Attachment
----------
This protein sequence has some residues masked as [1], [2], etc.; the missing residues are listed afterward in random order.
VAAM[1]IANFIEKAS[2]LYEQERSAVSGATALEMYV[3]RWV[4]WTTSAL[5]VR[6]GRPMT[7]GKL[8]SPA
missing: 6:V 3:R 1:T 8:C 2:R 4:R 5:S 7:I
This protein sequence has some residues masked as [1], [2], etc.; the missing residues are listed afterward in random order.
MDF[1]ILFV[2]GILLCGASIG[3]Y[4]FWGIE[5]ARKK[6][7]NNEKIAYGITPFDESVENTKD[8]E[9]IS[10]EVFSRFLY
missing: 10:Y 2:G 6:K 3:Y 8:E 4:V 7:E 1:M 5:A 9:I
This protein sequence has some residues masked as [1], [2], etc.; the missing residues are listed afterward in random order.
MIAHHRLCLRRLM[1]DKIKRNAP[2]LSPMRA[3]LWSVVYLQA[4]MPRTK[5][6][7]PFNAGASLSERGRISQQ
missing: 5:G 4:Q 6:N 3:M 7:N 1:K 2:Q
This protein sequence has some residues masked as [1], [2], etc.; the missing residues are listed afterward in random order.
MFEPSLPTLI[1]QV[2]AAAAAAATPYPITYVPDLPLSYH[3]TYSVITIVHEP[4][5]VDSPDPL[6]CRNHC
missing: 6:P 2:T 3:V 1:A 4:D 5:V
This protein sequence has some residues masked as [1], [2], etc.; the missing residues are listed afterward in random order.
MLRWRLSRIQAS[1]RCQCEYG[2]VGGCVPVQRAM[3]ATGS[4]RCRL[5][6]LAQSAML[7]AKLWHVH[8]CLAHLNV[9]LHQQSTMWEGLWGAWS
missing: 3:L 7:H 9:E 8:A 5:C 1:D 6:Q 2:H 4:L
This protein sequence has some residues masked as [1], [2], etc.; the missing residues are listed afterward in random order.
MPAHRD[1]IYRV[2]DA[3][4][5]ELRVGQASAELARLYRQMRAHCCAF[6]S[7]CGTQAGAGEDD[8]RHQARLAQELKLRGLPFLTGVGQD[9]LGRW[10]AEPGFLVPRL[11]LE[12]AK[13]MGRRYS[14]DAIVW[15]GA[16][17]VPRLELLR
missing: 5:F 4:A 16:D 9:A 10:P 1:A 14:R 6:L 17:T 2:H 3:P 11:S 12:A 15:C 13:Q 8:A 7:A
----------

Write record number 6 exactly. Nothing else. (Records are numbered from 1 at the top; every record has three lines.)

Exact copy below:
This protein sequence has some residues masked as [1], [2], etc.; the missing residues are listed afterward in random order.
MPAHRD[1]IYRV[2]DA[3][4][5]ELRVGQASAELARLYRQMRAHCCAF[6]S[7]CGTQAGAGEDD[8]RHQARLAQELKLRGLPFLTGVGQD[9]LGRW[10]AEPGFLVPRL[11]LE[12]AK[13]MGRRYS[14]DAIVW[15]GA[16][17]VPRLELLR
missing: 5:F 4:A 16:D 9:A 10:P 1:A 14:R 6:L 17:T 2:H 3:P 11:S 12:A 15:C 13:Q 8:A 7:A